Now, you'll want to click on that link above but please note that the guy loves boobs. No, I mean he really loves them, and I counted approximately 11,000 pics of naked women on the front page alone. But it's an interesting site.
One bit of trivia: he didn't even have a name until he was five years old. He was just called "Baby Boy" for the first 5 years of his life. After the jump, one of the commercials.
Just like last year, ABC is airing A Charlie Brown Christmas twice this year. If you missed it when it aired late last month, you can catch it again on ABC on Sunday, December 17 at 7 pm. I recorded the special when it aired in November but haven't yet gotten around to watching it. When I do finally get time to sit and watch it, I'll do my usual ritual of dousing the lights, unplugging the phone and immersing myself in the special as I've done every year since I was a kid. I could purchase the DVD, but I have no interest in that. I like keeping this special tied to the holiday season, it's like a gift I get to unwrap and enjoy at the end of every year. I only wish ABC had also re-aired It's the Great Pumpkin, Charlie Brown, since my local station moved it to 3 am so they could air some insipid midterm election debate.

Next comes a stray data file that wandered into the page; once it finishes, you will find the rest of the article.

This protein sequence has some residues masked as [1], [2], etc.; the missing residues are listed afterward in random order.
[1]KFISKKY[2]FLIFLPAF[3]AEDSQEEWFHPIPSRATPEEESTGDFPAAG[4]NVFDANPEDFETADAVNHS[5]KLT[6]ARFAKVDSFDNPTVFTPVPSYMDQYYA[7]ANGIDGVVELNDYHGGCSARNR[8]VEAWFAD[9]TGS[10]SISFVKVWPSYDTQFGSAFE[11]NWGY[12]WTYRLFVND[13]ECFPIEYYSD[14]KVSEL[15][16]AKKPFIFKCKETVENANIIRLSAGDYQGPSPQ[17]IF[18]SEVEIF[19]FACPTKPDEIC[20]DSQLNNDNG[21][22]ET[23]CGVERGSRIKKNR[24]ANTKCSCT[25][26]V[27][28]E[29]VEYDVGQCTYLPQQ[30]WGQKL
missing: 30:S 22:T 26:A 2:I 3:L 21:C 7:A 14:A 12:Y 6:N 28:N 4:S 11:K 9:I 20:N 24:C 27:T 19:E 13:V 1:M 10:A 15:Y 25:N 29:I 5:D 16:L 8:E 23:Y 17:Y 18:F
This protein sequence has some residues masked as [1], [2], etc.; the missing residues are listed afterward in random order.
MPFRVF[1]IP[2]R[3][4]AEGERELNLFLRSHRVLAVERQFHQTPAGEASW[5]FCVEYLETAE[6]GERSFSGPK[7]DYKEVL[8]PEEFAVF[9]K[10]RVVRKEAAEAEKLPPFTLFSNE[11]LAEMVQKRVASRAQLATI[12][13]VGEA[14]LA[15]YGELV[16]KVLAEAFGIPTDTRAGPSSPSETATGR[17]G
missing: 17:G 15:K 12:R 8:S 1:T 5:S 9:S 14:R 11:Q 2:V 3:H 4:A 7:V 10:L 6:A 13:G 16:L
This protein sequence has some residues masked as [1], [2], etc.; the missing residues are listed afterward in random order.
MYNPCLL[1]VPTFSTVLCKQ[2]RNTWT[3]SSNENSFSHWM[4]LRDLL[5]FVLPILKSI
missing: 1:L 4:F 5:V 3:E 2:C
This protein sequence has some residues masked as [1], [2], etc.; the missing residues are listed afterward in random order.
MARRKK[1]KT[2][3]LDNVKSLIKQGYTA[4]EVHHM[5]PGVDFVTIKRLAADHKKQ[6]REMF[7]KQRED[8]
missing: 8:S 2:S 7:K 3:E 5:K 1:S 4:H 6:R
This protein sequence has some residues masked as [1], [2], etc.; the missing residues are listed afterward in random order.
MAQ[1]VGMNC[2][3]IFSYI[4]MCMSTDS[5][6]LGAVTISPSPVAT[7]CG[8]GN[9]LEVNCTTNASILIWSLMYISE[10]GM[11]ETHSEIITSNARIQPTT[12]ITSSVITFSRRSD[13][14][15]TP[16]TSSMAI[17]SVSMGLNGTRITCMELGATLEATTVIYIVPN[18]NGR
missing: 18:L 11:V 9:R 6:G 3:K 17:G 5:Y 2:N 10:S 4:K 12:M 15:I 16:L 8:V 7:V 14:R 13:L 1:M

10 Zen Monkeys has compiled a list of Charlie Brown's five worst cartoon moments. Check it out on their site which comes complete with YouTube embedded video and spot-on commentary. Continue onto see my thoughts about the list:
Bill Melendez was an animator for several of the Looney Tunes and Merrie Melodies, but these days he's most recognized outside animation circles as producer/director of the Peanuts animated specials. Melendez, now 89, spoke to the guys at Just My Show about It's the great Pumpkin, Charlie Brown, and you can download or listen to the podcast here (link is to an MP3 file). It may be hard for some to believe that Melendez was also an animator for Warner Bros, given the flatness of the Peanuts specials compared to the likes of Daffy Duck and Bugs Bunny, but those specials were meant to reflect the simplicity of Charles Schulz's drawing style. Melendez claims the special was original and not based on anything from the comic strip, which is actually false, the Great Pumpkin story did appear in the comic strip long before the special debuted in 1966. I'll forgive him, though, because he's pushing 90 and he helped to create the greatest Halloween special of all time.
[via Cartoon Brew]